I think if you're kids got their degrees paid for, and a whole bunch of support like food / rent / insurance or whatever paid for, you're giving them a lot more than most get. Don't go overboard, my sister got $5000 from my parents to put towards her first car, which she spent $25,000 on because she wanted a new car instead of second hand. This is an example of spoiling, as she didn't need a new car, and she simply used the money as a free upgrade, instead of just spending her $20k on a second hand car.

 

I have been in a pinch on the odd occasion over the last year or so though, and had to borrow a couple of hundred here or there for different things (like the dentist bill I had 6 months ago), though i can generally get the money back to my parents within a month or two.

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Interesting. I'm 23 this year, my brother is 21 and my sister is 17.

 

My family is comfortable enough, that my brother and sister both have new cars bought for them, and my brother's rent is paid for.

 

My parents wanted to pay for my degree and buy me a car, and their most recent offer was helping me with a house deposit to make it 'even' between us all. Still, turned that down.. I've looked after all that myself, as well as supporting myself out of home and getting a job etc...

 

While my siblings... work very few hours and complain about it, and don't exactly work for the things they want. Speaking first hand, I'd say that my work ethic is because I understand the value of money a little more, simply because I've always worked for what I want.

 

I've also found with relationships, I've dated girls that have had almost nothing given to them, and others who have everything given to them... I've always found those that look after themselves to be far more mature in life.

 

At the end of the day, I'd say best thing is to be there for them when they need you rather than giving them everything, but you know your children better than anyone else :)

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Fast forward to today when we have two 'kids', one doing VCE and one in her 3rd year at Uni. We have provided pocket money, some additional cash over holidays, paid for 'bits and pieces' over the years, cloths, haircuts, the usual stuff.

Paid for their clothes? Gave them pocket money after they turned 8? Spoiled!

 

 

We are also paying for their first degrees, something we decided was a gift from the passing of our parents. The question comes up on a regular basis between the missus and I, when do you pull back on the financial support?

Going to Uni? You should have sent them to the coal-mines to earn their keep!

 

 

I don't think there are simple lines that work for everyone to avoid spoiling their kids.

If you live in the inner city, helping them buy a car might be spoiling them.

If you live in the outer suburbs, then it might be less like spoiling them, as they can't commute into the city in 15 minutes.

 

Giving them something like paying for their first degree, is in my opinion a good idea. It will make a big difference when they start working, and being independent, but it will be in such a way that they don't have the trap of dealing with a big sum of cash. It's basically a tax break of 4 or 8% once they start earning dollars. :)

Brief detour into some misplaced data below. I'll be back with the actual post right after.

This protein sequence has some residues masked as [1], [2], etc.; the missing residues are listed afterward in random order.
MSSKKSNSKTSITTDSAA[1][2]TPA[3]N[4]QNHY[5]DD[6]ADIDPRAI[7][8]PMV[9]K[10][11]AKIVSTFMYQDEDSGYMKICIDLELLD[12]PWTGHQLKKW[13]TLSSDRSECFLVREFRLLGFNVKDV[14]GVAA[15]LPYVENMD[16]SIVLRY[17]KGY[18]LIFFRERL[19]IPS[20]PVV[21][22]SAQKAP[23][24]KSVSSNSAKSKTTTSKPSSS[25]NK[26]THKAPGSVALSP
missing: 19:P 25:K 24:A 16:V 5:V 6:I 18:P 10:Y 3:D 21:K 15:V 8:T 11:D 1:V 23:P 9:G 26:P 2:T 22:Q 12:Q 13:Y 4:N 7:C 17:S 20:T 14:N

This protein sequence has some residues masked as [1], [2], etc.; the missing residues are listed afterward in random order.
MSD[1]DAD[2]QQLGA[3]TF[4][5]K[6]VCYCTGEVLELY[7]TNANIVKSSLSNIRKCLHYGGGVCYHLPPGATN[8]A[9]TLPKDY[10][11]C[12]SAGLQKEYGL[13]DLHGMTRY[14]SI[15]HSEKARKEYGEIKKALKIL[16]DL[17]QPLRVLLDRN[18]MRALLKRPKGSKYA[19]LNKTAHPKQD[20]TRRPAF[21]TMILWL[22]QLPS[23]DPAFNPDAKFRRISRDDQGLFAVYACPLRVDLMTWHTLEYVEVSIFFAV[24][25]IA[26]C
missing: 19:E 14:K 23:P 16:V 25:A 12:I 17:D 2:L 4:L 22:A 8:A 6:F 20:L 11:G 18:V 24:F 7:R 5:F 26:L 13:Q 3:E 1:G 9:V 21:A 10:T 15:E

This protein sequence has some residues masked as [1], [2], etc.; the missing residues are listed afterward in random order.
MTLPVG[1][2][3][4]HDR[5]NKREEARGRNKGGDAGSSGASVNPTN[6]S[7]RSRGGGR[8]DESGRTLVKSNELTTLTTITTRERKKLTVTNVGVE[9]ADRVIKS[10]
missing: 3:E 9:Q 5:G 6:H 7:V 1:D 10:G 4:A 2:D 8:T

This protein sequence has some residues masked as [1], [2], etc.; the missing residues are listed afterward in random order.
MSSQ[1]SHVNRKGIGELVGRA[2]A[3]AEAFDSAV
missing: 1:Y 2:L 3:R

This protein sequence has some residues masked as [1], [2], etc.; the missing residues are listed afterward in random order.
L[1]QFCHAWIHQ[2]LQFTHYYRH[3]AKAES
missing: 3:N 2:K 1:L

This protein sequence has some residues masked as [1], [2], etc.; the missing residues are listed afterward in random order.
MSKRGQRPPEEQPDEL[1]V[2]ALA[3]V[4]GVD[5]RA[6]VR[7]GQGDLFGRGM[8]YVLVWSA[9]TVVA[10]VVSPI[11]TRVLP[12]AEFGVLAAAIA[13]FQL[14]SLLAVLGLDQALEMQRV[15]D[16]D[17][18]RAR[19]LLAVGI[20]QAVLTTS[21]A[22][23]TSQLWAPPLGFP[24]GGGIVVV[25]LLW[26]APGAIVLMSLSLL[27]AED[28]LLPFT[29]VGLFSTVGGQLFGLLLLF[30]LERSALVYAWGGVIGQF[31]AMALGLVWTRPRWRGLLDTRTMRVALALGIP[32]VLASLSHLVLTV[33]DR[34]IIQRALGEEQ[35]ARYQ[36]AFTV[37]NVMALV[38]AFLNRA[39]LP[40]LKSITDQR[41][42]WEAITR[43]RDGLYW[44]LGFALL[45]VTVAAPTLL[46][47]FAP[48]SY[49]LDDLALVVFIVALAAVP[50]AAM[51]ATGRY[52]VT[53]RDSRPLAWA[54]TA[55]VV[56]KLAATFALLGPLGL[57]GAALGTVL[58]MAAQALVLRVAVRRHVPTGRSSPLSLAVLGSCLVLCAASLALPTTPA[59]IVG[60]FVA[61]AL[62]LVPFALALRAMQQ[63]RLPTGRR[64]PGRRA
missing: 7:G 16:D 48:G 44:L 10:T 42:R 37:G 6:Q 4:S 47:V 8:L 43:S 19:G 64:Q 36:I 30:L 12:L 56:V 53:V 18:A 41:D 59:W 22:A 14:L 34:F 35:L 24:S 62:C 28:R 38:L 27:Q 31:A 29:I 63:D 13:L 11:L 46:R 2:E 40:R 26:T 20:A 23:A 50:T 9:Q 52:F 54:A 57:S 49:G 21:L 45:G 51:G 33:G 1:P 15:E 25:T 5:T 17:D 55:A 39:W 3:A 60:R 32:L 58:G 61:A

I don't think some martial arts lessons have ever made someone "spoiled".

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I've received a shitload off my parents, and I'm not having kids.

'

Guess you get to save all those potential expenses for yourself!, im curious say you die (after your parents) what will you do with your assets?

 

 

That's an interesting take on it :)

 

The missus and I have the concept of a 'family legacy', if you like. That is, there are 'assets' that are passed down from generation to generation, and added to by each. While the legacy might help you while you are developing as an individual, in the long run you contribute more than you take for future generations.

 

What's the purpose of this? It provides assistance for education and housing primarily, which are major expenses when you are younger or trying to establish a family. Then, you contribute to that pool of assets through what you leave behind when you snuff it.

 

This of couse is based on the assumption that given the right level of assistance, people will be net earners throughout their lifetime and be able to contribute, and that the right investment decisions are made along the way.

Yea ive been thinking about legacy since this post, im only 19 but i already know that i want to build a legacy and and not just that but with the combined total of my descendants and theirs a dynasty.

Keen to ensure my kids make the right financial decisions so they add to the legacy rather than detract from it.

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Ah man - One of the good yet sucky things about living on a farm

 

"Hey dad - Can I have 5 bucks for fuel for the motorbike?"